A request to terminate child support based on constructive emancipation could be made as a post judgment divorce case. If there is a substantial change of circumstances then someone can bring a case in an attempt to change custody or parenting time. The change of circumstances is only the first obstacle for a change of custody and parenting time as if there is not an agreement to make the change, the party seeking a revision needs to convince the Court that the change is in the best interests of the child(ren). Proving that a change in child support, maintenance, or custody and parenting time is where your experienced matrimonial and family law attorney comes in. It is hard to win your case without a skilled attorney.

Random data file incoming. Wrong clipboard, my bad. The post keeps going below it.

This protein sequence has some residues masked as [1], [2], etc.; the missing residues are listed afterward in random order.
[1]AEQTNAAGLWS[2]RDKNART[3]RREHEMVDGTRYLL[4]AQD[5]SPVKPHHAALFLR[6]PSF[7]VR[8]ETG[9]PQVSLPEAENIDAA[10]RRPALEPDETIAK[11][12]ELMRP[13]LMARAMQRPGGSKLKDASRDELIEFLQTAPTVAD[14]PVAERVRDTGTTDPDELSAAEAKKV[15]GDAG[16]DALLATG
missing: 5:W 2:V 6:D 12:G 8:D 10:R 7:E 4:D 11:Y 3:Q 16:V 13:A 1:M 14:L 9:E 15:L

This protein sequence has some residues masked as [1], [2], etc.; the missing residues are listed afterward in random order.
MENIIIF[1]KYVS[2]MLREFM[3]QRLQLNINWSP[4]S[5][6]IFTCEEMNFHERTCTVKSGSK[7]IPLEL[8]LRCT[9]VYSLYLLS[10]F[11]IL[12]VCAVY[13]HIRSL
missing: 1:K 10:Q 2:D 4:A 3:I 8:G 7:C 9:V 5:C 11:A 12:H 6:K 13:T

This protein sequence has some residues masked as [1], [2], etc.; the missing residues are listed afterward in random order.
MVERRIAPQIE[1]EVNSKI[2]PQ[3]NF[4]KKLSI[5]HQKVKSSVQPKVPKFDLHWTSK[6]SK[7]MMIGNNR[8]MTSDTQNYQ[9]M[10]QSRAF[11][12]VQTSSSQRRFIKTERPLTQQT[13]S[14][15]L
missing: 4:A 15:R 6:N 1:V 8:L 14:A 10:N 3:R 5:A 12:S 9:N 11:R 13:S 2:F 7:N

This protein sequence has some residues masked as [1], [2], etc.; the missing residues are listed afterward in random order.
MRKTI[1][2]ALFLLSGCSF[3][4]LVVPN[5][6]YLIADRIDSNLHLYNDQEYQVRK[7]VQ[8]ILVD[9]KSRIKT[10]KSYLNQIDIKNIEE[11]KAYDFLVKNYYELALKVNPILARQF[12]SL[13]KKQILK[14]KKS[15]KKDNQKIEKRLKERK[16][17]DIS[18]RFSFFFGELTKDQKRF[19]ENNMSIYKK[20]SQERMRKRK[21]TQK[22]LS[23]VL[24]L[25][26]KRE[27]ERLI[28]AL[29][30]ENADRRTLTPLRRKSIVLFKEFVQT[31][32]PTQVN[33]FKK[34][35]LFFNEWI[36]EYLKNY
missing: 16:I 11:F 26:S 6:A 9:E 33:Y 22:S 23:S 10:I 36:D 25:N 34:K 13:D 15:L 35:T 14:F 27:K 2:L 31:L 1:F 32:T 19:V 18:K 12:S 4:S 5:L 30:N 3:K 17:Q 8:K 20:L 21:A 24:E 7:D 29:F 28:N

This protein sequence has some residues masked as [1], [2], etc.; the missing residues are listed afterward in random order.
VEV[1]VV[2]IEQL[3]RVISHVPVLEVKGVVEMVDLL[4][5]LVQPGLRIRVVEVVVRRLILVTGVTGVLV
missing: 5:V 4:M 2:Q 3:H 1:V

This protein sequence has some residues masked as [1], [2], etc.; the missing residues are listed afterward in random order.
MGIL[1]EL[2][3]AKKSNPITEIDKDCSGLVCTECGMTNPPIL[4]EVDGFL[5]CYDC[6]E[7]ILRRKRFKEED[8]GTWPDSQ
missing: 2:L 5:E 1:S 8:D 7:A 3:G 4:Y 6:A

Mr. Shapiro’s training, study, and years of courtroom experience provide an arsenal of skills to draw upon to help people put their issues in the rear view mirror as soon as possible. When required, as your lawyer, he will fight for you. If possible, we will try to make a favorable settlement. This office endeavors to remain friendly and available to the people that work with us. Give us a call to see what approach is right for you. Mediating couples are invited to come in together for a half hour free consultation. Individuals that would like the representation and advice of attorney can call or schedule an appointment of their free consultation. It would be our pleasure to work with you on your case.